James, Cleveland comfortable with 2-0 series lead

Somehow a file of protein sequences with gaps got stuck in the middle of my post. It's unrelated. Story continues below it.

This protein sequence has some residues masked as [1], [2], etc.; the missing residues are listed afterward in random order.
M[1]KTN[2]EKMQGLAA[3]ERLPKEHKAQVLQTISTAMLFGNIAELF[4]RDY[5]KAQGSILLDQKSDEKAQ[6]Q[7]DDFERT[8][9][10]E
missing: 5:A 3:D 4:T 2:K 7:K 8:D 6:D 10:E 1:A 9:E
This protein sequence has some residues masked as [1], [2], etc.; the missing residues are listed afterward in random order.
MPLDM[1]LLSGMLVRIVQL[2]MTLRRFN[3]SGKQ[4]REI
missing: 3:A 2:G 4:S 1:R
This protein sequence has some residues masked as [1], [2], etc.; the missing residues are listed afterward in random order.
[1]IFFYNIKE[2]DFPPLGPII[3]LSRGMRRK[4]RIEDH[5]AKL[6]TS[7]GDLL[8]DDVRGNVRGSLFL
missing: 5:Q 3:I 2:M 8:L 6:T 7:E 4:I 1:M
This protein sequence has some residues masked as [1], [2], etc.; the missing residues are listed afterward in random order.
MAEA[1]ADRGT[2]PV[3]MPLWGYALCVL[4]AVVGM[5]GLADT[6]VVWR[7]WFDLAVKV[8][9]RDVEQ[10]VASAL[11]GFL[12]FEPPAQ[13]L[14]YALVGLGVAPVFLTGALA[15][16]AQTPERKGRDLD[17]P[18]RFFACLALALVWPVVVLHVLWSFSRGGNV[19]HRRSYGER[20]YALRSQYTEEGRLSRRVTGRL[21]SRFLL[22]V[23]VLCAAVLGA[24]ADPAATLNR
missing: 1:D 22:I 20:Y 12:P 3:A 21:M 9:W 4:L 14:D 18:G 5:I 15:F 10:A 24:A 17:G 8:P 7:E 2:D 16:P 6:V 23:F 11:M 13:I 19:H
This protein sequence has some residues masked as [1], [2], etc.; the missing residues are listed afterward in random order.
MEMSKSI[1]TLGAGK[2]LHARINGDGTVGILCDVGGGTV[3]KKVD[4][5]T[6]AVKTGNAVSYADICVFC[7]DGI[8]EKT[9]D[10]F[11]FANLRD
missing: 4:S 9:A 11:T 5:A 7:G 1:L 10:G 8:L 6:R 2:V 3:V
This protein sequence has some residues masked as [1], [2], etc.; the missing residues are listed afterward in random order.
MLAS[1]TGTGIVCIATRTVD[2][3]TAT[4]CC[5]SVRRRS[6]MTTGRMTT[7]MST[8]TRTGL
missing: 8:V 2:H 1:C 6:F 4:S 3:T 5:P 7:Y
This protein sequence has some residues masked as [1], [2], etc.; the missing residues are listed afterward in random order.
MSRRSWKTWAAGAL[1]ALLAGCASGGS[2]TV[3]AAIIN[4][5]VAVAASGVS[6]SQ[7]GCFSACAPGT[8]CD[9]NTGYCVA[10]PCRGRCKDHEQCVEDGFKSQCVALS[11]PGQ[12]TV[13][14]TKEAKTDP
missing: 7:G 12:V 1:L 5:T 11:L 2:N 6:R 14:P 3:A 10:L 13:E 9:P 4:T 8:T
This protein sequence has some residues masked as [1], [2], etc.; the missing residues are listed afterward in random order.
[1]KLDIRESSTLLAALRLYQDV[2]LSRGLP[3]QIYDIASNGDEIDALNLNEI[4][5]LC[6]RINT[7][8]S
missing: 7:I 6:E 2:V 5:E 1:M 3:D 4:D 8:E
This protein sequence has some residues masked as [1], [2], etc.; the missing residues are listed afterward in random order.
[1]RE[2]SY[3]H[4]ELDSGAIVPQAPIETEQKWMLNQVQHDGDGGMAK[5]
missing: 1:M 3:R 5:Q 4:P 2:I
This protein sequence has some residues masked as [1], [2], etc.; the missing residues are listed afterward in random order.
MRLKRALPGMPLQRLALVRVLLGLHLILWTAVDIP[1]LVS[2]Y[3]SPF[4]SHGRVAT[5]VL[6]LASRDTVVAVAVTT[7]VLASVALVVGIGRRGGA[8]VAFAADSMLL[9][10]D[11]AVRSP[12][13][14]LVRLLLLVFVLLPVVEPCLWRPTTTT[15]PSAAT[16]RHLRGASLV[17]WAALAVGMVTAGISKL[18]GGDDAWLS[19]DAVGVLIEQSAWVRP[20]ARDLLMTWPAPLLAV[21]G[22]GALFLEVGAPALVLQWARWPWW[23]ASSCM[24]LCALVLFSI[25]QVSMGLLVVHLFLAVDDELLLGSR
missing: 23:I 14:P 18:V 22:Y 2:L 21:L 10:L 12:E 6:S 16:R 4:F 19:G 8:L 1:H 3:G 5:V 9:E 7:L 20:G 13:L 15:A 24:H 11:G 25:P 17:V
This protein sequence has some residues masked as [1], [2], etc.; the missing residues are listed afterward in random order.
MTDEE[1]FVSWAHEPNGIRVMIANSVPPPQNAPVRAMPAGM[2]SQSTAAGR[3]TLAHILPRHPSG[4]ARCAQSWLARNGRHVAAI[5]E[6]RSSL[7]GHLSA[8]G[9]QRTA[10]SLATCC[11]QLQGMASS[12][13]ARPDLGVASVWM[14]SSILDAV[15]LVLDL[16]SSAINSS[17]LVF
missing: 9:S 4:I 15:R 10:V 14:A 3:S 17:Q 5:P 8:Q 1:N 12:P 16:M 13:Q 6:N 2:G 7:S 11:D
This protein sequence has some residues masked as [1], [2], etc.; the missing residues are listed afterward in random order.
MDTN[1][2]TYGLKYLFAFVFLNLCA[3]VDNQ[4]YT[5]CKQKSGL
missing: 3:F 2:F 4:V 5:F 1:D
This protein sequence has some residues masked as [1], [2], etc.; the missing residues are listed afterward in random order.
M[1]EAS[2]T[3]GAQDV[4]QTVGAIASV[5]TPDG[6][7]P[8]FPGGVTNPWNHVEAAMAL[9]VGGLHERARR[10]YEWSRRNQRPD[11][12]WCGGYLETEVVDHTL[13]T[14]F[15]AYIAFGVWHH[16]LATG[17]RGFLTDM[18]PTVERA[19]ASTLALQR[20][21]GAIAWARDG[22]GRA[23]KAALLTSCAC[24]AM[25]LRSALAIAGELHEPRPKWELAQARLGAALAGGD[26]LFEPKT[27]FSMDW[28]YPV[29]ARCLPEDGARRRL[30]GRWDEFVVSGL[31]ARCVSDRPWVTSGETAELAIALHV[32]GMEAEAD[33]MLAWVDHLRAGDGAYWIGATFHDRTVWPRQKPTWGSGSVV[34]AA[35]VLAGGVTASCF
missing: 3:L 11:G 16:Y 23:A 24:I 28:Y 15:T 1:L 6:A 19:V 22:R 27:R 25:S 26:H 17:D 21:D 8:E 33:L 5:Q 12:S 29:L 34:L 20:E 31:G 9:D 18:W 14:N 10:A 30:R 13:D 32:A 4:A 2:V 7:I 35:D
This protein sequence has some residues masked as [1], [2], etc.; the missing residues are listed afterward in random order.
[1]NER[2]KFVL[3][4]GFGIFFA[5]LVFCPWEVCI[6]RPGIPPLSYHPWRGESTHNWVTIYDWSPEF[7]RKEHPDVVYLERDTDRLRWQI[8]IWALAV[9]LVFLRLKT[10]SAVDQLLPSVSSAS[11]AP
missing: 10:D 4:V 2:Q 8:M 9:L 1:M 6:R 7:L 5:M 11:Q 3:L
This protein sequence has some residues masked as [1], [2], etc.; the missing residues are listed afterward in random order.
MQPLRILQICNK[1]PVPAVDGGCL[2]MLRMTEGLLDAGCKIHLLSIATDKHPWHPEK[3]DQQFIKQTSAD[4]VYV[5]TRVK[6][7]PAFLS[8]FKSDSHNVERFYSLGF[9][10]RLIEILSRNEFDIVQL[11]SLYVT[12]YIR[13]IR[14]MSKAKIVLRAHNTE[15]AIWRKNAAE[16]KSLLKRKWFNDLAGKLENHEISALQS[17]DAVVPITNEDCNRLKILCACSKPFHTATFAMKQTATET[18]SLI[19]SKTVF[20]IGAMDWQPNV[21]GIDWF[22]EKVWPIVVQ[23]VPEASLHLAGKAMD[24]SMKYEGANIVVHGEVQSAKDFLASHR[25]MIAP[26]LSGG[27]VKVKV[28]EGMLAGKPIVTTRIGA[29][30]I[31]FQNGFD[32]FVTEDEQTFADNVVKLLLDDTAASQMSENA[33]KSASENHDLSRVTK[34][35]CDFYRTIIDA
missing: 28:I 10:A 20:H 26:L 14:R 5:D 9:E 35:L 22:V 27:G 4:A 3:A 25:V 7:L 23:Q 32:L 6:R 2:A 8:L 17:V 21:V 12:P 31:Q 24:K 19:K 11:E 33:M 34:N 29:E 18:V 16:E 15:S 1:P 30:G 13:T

DETROIT – The Cleveland Cavaliers and Detroit Pistons had a day of rest Wednesday. Cavs coach Mike Brown and reserve Wally Szczerbiak had conference calls with reporters. The Pistons stayed quiet. At this point, perhaps there’s not much more to say about the demise of Detroit basketball. The Pistons fell apart when they traded Chauncey Billups in November and their freefall dropped them to the bottom of the playoffs picture and into a first-round matchup with LeBron James and the Cavaliers. It hasn’t been pretty for the Pistons. The Cavs coasted to an 18-point win in Game 1 and allowed a 29-point cushion to get cut to seven before winning Tuesday night by 12 points for a 2-0 lead. As the series shifts sites, the only question seems to be how much longer James and Co. are going to allow the Pistons to hang around. Game 3 is Friday night at The Palace and Szczerbiak said it would be ‘huge’ to win it. ‘We know their crowd is going to be hostile and we know their guys are going to be really up for the game,’ he said. ‘They’re proven professionals that have been in the Eastern Conference finals six straight years.’ The Pistons’ streak of conference finals appearances is the NBA’s longest since the Los Angeles Lakers’ dominant run a couple decades ago. With one title and a runner-up finish, it seems a lot like what the Atlanta Braves did in Major League Baseball before failing to make the playoffs the past two years. Antonio McDyess came to Detroit four years ago to chase a title and after coming up just short in 2005, he has been as disappointed as any player on the roster about not making it back to the finals. ‘We have to play with some heart,’ the 34-year-old forward told reporters Tuesday night in Cleveland. ‘We ain’t playing at all like we have any type of anything. We’re going through the motions, it seems like.’ James sure isn’t. The superstar is averaging 35.5 points – on 59 percent shooting – 10.5 rebounds and 6.5 assists. When Detroit forces the ball out of his hands or keeps him out of the lane, he simply finds an open teammate who makes a shot more times than not. ‘They tried to do a good job of keeping me out of the paint, but I don’t need to take a lot of shots to be an effective player out on the court,’ James said. ‘I can do other things besides score the basketball.’ James watched as Will Bynum and other Detroit reserves sliced into a huge deficit in Game 2. A day later, coach Mike Brown didn’t sound too worried about possibly giving Detroit hope that it can compete with Cleveland. ‘What we had on the floor in the fourth quarter, that is close to our second unit, but it is not our second unit,’ Brown said, repeatedly, during a conference call with reporters. Brown said his top reserves are Mo Williams, Delonte West, Ben Wallace, Joe Smith, Daniel Gibson or Szczerbiak. He chose to rest Williams and the banged-up Wallace because of the lopsided score and the next thing he knew, it wasn’t so one-sided any more. ‘I’m not saying that Detroit can’t do that against our starters or our second unit,’ said Brown, adding, ‘but it’s just a little different.’ The NBA Coach of the Year, though, did acknowledge not being pleased with some seldom-used reserves and key backups, allowing the Bynum-led bench to go on a 27-5 run to pull within seven with 3:51 to go. ‘I was a little surprised and a little disappointed,’ Brown said. ‘I would not have gone back to my starters, but I told myself, ‘As long as the game stays 16, 18 points, I’ll keep those guys in.’ Those guys had a 10, 11-point cushion to play with. ‘It got to 12 by the time I got my guys back on the floor. Then, it was a little tougher for the Pistons.’ The Pistons have squandered series leads in the playoffs against Cleveland in the past and insist they can return the favor. ‘It can be done,’ said Tayshaun Prince, who played in at least 15 playoff games in each of his previous six seasons in the NBA. ‘The way it’s going to be done is we have to play a perfect game against a good team that’s well balanced. We’re trying all kinds of different things that aren’t working. ‘The problem is, they get out to a good lead early in the game and they put us on our heels.’ The Cavs have gotten off to great starts in each of their two wins, but Brown isn’t sure they can pull it off again in suburban Detroit. ‘This is a good team that still has the core players from their championship run,’ Brown said. ‘Those veterans aren’t going to lay down.’ They might if they’re hosting Game 4 in an 0-3 hole.